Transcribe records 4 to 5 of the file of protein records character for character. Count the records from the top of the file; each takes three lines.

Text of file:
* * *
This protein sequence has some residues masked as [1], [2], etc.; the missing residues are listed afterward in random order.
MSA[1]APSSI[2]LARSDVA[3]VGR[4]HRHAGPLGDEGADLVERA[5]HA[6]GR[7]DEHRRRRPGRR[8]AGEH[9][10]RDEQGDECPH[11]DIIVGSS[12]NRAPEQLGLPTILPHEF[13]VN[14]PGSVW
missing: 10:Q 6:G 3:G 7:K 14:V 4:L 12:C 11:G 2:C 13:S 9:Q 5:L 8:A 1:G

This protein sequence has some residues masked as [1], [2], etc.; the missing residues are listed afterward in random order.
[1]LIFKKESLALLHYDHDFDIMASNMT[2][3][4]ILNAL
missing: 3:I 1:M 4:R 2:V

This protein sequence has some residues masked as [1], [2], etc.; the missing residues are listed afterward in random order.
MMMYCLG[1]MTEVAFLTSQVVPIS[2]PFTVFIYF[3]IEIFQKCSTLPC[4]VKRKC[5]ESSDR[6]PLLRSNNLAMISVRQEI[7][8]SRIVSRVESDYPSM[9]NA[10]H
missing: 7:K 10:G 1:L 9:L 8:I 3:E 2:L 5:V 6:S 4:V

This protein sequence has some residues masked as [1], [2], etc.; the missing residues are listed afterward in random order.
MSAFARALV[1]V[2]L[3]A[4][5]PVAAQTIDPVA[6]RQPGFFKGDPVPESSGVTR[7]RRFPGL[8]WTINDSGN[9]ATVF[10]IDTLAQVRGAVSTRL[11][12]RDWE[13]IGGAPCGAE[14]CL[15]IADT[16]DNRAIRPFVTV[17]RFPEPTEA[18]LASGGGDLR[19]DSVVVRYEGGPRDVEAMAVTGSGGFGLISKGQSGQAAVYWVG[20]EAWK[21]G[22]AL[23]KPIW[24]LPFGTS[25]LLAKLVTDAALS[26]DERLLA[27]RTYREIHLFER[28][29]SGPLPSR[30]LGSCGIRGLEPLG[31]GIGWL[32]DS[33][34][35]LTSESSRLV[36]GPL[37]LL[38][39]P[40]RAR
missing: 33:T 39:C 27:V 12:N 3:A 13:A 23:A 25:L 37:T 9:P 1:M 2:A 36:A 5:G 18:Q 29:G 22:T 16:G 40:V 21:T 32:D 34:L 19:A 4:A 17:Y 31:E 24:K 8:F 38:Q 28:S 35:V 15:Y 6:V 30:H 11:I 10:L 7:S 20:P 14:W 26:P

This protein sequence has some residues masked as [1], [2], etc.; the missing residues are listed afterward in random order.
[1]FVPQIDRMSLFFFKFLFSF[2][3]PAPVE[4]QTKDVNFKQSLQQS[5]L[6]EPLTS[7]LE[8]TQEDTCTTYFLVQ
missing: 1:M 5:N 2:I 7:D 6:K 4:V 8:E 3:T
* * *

This protein sequence has some residues masked as [1], [2], etc.; the missing residues are listed afterward in random order.
MSAFARALV[1]V[2]L[3]A[4][5]PVAAQTIDPVA[6]RQPGFFKGDPVPESSGVTR[7]RRFPGL[8]WTINDSGN[9]ATVF[10]IDTLAQVRGAVSTRL[11][12]RDWE[13]IGGAPCGAE[14]CL[15]IADT[16]DNRAIRPFVTV[17]RFPEPTEA[18]LASGGGDLR[19]DSVVVRYEGGPRDVEAMAVTGSGGFGLISKGQSGQAAVYWVG[20]EAWK[21]G[22]AL[23]KPIW[24]LPFGTS[25]LLAKLVTDAALS[26]DERLLA[27]RTYREIHLFER[28][29]SGPLPSR[30]LGSCGIRGLEPLG[31]GIGWL[32]DS[33][34][35]LTSESSRLV[36]GPL[37]LL[38][39]P[40]RAR
missing: 33:T 39:C 27:V 12:N 3:A 13:A 23:A 25:L 37:T 9:P 1:M 2:A 36:A 5:G 18:Q 29:G 22:T 16:G 40:V 21:T 32:D 34:L 19:A 4:A 17:Y 31:E 24:K 8:F 38:Q 28:S 35:V 15:Y 6:V 30:H 11:I 10:L 7:S 20:P 14:W 26:P

This protein sequence has some residues masked as [1], [2], etc.; the missing residues are listed afterward in random order.
[1]FVPQIDRMSLFFFKFLFSF[2][3]PAPVE[4]QTKDVNFKQSLQQS[5]L[6]EPLTS[7]LE[8]TQEDTCTTYFLVQ
missing: 1:M 5:N 2:I 7:D 6:K 4:V 8:E 3:T